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Pediatr Rheumatol Online J. 2019 Oct 1;17(1):66. doi: 10.1186/s12969-019-0345-2.

Proposal for a definition for response to treatment, inactive disease and damage for JIA associated uveitis based on the validation of a uveitis related JIA outcome measures from the Multinational Interdisciplinary Working Group for Uveitis in Childhood (MIWGUC).

Author information

1
Head of the Hamburg Centre for Pediatric and Adolescence Rheumatology Centre for Treatment of Scleroderma and Uveitis in Childhood and Adolescence Teaching Unit of the Asklepios Campus of the Semmelweis Medical School, Budapest An der Schön Klinik Hamburg Eilbek Dehnhaide, 120 22081, Hamburg, Germany. foeldvari@t-online.de.
2
German Rheumatism Research Centre, 10117, Berlin, Germany.
3
Institute for Social Medicine, Epidemiology, and Health Economics, Charité Universitaetsmedizin Berlin, Berlin, Germany.
4
Rheumatology Unit- A. Meyer Children's Hospital- NEUROFARBA Department, University of Florence, Florence, Italy.
5
Dept Rheumatology, Great Ormond Street Hospital, Great Ormond Street, London, UK.
6
Division of Rheumatology, Cincinnati Children's Hospital Medical Center, 3333 Burnett Avenue, Cincinnati, OH 45229; Department of Pediatrics, University of Cincinnati, Cincinnati, OH, USA.
7
Department of Ophthalmology, Copenhagen University Hospital Glostrup/Rigshospitalet, Copenhagen, Denmark.
8
UMC Utrecht, Utrecht, Netherlands.
9
Universitätsklinikum Hamburg-Eppendorf, Hamburg, Germany.
10
Pediatric Rheumatology Department, Hospital Sant Joan de Déu, Barcelona, Spain.
11
Institut de Recerca Sant Joan de Déu, Barcelona, Spain.
12
2nd Department of Pediatrics, Semmelweis University, Budapest, Hungary.
13
AOU Meyer, Florence, Italy.
14
Ophtalmology Department, Hospital Sant Pau, Barcelona, Spain.
15
Ophtalmology Department, Hospital Sant Joan de Déu, Barcelona, Spain.
16
Università di Milano - Istituto Gaetano Pini, Milan, Italy.
17
Pediatric Rheumatology Unit, Centro Hospitalar Universitário do Porto, Porto, Portugal.
18
St. Franziskus-Hospital Münster, Muenster, Germany.
19
Department of Ophthalmology, Helsinki University Hospital, Helsinki, Finland.
20
Charité - Universitätsmedizin Berlin, corporate member of Freie Universität Berlin, Humboldt-Universität zu Berlin, and Berlin Institute of Health, Department of Rheumatology and Clinical Immunology, Berlin, Germany.
21
Pediatric Ophthalmologist at the Centro Hospitalar Universitario do Porto, Teaching Unit of the Abel Salazar Institute of Biomedical Sciences, Largo do Prof. Abel Salazar, 4099-001, Porto, Portugal.
22
Ocular Immunology and Uveitis Service, Department of Ophthalmology, San Raffaele Scientific Institute, Via Olgettina 60, 20122, Milan, Italy.
23
Emory Clinic, Atlanta, USA.
24
Department of Surgery and Surgery Specializations. Universitat de Barcelona, Barcelona, Spain.

Abstract

BACKGROUND:

JIA-associated uveitis (JIAU) is a serious, sight-threatening disease with significant long-term complications and risk of blindness, even with improved contemporary treatments. The MIWGUC was set up in order to propose specific JIAU activity and response items and to validate their applicability for clinical outcome studies.

METHODS:

The group consists of 8 paediatric rheumatologists and 7 ophthalmologists. A consensus meeting took place on November 2015 in Barcelona (Spain) with the objective of validating the previously proposed measures. The validation process was based on the results of a prospective open, international, multi-centre, cohort study designed to validate the outcome measures proposed by the initial MIWGUC group meeting in 2012. The meeting used the same Delphi and nominal group technique as previously described in the first paper from the MIWGUC group (Arthritis Care Res 64:1365-72, 2012). Patients were included with a diagnosis of JIA, aged less than 18 years, and with active uveitis or an uveitis flare which required treatment with a disease-modifying anti-rheumatic drug. The proposed outcome measures for uveitis were collected by an ophthalmologist and for arthritis by a paediatric rheumatologist. Patient reported outcome measures were also measured.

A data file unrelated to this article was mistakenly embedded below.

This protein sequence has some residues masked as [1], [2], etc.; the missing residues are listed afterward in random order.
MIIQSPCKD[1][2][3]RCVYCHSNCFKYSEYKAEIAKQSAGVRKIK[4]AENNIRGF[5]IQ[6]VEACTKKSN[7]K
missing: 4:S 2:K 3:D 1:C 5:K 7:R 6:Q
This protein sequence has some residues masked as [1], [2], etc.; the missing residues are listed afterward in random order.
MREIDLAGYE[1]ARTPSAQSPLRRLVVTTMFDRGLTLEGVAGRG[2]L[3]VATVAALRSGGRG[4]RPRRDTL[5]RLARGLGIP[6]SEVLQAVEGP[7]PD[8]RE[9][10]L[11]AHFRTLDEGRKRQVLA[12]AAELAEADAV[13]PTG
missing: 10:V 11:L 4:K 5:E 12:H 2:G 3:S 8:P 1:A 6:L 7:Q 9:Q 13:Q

RESULTS:

A total of 82 patients were enrolled into the validation cohort. Fifty four percent (n = 44) had persistent oligoarthritis followed by rheumatoid factor negative polyarthritis (n = 15, 18%). The mean uveitis disease duration was 3.3 years (SD 3.0). Bilateral eye involvement was reported in 65 (79.3%) patients. The main findings are that the most significant changes, from baseline to 6 months, are found in the AC activity measures of cells and flare. These measures correlate with the presence of pre-existing structural complications and this has implications for the reporting of trials using a single measure as a primary outcome. We also found that visual analogue scales of disease activity showed significant change when reported by the ophthalmologist, rheumatologist and families. The measures formed three relatively distinct groups. The first group of measures comprised uveitis activity, ocular damage and the ophthalmologists' VAS. The second comprised patient reported outcomes including disruption to school attendance. The third group consisted of the rheumatologists' VAS and the joint score.

CONCLUSIONS:

We propose distinctive and clinically significant measures of disease activity, severity and damage for JIAU. This effort is the initial step for developing a comprehensive outcome measures for JIAU, which incorporates the perspectives of rheumatologists, ophthalmologists, patients and families.

KEYWORDS:

Anterior uveitis; Damage; Inactive disease; Juvenile idiopathic arthritis; Outcome measures; Response; Uveitis

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